One day Wally Hnatiw came out of the University Theater on Bloor and saw a store he’d never seen before. On the second floor across the street was a store called Mr. Gameways’ Ark. This was the 70s and he’d never seen a store only for games. When it moved around the corner on Yonge St. into an old three story postal station from 1906, he become intimately associated with it.
There were four main game stores in the early 80s. Three of them hated each others guts. The Worldhouse with Alex Von Thorn got along with everybody. Down the street from Mr. Gameways’ Ark (MGA) at The Four Horsemen, not too much love. At The Battered Dwarf (the Dwarf) with John Dunn at Parliament & Carlton, same thing. Those three stores were in a triangle of dislike. They’d hire each others employees and generally talk smack about each other to customers. When MGA went bankrupt, the crew from The Four Horsemen were buying stock at fifty percent off to sell from their own store. They were out of business a month later.
Wally and his wife Karen Jenkner ran a company called Dungeon Parties Inc. They rented DMs to parties for $20. They kept $10. One of the most bloodthirsty groups ever for Wally was a party of ten year old girls, who were thrilled to pile on and try to beat to death a dwarf, whose soul function at the very beginning of the game was to give directions.
He was also a guiding member of the Full Spectrum Gaming Club (FSGC) on the third floor of MGA. It was co-run with Ron Papin, who was a part of a scene of drama when Wally went to one of the owners of the MGA to ask for his 100 votes. The issue was whether the players fees should be split between MGA and the FSGC or MGA and Ron Papin.
There were regulars at the FSGC. One was “Gameways Eugene” who might get angry at losing at Rail Barron, tear up the cards, realized he’d been a jerk, and go into the store to buy the owner a new copy. Other more conventional members were Eric McGillicuddy, Doug Richards, George Duff, and Ron Green. The Dwarf had a club too with one member named Duncan Kaye. The FSGC had space for “monster games” on the third floor right beside the scale replica, car battery powered bridge of the NCC-1701-A USS Enterprise that people came to see. (And which was a holdover from the first Star Trek convention Toronto ever had in 1976 at the Royal York Hotel.) The monster games would be something akin to SPI’s War In The East, the size of a ping pong table, and could go on for months.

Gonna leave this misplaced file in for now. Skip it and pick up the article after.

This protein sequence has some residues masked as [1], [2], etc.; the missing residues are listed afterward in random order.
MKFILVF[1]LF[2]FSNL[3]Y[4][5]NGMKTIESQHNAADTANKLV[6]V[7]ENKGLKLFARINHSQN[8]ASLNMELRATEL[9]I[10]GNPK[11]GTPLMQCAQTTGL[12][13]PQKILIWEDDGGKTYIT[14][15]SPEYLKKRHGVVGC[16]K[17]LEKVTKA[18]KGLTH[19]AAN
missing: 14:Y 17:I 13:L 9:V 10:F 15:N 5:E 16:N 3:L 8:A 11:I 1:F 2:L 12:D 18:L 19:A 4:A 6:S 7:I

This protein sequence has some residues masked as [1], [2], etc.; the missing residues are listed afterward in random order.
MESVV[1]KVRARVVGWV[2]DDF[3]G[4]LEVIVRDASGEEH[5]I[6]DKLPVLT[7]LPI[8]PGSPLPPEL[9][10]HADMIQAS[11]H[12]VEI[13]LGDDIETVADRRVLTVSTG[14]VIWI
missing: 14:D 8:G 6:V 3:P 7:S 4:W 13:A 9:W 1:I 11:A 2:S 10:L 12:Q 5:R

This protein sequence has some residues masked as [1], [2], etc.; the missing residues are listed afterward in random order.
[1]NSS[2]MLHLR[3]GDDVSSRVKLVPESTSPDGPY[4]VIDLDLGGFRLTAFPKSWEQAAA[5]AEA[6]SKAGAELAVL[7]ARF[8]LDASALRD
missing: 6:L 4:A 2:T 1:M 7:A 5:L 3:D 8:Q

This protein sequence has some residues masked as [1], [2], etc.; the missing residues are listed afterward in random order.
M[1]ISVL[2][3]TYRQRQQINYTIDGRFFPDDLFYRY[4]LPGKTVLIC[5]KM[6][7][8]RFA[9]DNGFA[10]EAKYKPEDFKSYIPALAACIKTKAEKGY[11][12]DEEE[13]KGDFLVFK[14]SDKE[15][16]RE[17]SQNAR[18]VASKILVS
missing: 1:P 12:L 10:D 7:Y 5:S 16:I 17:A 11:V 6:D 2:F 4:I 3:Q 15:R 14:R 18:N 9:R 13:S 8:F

In an earlier post I said I’d found The Toronto Fantasy Games Club in 1983 at Harbourfront. It was run by the Dwarf on Wednesdays at 6pm. On the weekends Wally ran another game club at Harbourfront in The Loft on the second floor. The first time had 120 people. The next week there were 60. This lead to Wally creating D&D Summer Camp at Harbourfront once a summer for two weeks, when he was on vacation and could find the time. They had lead figure painting workshops and guest author speakers. This is what Cory Doctorow was talking about in his Boing Boing post I cited earlier. The event coordinator, Liz Rainsbury, wanted the kids to take some exercise and so provided a soccer ball for dodgeball. None of the kids wanted to exercise. Exercise bad! The idea was dropped.
A few years of this and the realization that Hexacon ’82 was not going to be Hexacon ’83 or Hexacon ’84, he decided to start an event called Pandemonium. He and his wife ran it for two years and then handed it over to The General Staff.
The first Pandemonium was in the Rabina Hall at St. Clair & Oakwood. The next and subsequent events were at Ryerson. I remember going to it in 1994. Pandemonium ’84 was on the coldest day in January. This entry from the events page of White Dwarf magazine Nov. 1984 describes the second outing:
Pandemonium ’84. The Toronto games convention Pandemonium ’84 has given birth! Son of Pandemonium, in downtown Toronto on January 19, 1985, will feature tournaments, an auction, a fun-gaming area and dealers, demonstrations and a miniature painting/diorama contest (several categories). $5 plus $1 per tournament entered. For information call Dungeon Parties Inc.
At Wally’s house he has scads of games and magazines he may be interested in parting with, but I’ll save that for another post. So there you have it. A thumbnail sketch of gaming in Toronto at its height of popularity between 1980 and 1983.